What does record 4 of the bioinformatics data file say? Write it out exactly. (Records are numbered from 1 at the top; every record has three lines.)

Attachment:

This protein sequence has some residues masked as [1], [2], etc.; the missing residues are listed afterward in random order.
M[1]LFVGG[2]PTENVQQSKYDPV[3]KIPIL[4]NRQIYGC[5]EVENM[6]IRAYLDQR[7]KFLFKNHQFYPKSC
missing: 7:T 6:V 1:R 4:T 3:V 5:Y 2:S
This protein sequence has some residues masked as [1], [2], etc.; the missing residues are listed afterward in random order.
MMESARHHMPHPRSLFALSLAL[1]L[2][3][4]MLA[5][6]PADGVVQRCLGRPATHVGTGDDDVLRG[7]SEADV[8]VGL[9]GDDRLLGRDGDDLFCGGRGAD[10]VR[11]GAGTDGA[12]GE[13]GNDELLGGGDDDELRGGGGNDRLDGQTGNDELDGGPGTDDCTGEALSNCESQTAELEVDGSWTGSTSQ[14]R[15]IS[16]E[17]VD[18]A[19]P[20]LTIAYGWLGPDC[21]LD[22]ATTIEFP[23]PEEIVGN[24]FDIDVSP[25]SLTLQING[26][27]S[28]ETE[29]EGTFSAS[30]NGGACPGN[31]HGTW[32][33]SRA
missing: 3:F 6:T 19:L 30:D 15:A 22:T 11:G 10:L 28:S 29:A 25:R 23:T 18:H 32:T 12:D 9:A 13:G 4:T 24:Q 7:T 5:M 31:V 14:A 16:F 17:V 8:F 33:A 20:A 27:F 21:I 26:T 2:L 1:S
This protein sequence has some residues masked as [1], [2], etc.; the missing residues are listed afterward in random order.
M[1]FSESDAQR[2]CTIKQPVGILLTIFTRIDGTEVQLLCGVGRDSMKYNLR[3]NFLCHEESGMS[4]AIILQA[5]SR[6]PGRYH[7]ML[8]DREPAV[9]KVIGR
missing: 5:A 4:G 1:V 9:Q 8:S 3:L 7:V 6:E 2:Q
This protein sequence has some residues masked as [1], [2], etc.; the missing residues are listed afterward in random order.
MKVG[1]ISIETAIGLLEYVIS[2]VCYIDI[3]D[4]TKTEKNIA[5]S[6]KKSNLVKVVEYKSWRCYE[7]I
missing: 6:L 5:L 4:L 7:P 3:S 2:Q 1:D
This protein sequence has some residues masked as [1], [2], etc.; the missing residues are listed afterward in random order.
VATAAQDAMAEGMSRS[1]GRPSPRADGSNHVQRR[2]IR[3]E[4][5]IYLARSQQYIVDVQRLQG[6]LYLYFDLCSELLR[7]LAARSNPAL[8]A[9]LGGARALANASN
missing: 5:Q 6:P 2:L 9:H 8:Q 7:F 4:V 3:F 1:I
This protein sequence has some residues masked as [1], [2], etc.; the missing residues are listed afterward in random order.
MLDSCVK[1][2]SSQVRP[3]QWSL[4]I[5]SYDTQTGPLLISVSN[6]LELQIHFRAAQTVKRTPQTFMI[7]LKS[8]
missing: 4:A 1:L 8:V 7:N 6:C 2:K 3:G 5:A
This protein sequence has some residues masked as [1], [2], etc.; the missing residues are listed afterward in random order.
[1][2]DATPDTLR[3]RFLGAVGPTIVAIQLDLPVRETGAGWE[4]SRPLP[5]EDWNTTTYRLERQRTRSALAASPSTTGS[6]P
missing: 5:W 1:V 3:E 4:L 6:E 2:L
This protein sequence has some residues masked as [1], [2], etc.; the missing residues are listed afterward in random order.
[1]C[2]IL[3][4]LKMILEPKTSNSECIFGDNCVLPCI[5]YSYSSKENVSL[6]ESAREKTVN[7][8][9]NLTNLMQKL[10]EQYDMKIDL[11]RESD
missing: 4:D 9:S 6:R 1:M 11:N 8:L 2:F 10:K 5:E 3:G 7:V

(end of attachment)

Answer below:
This protein sequence has some residues masked as [1], [2], etc.; the missing residues are listed afterward in random order.
MKVG[1]ISIETAIGLLEYVIS[2]VCYIDI[3]D[4]TKTEKNIA[5]S[6]KKSNLVKVVEYKSWRCYE[7]I
missing: 6:L 5:L 4:L 7:P 3:S 2:Q 1:D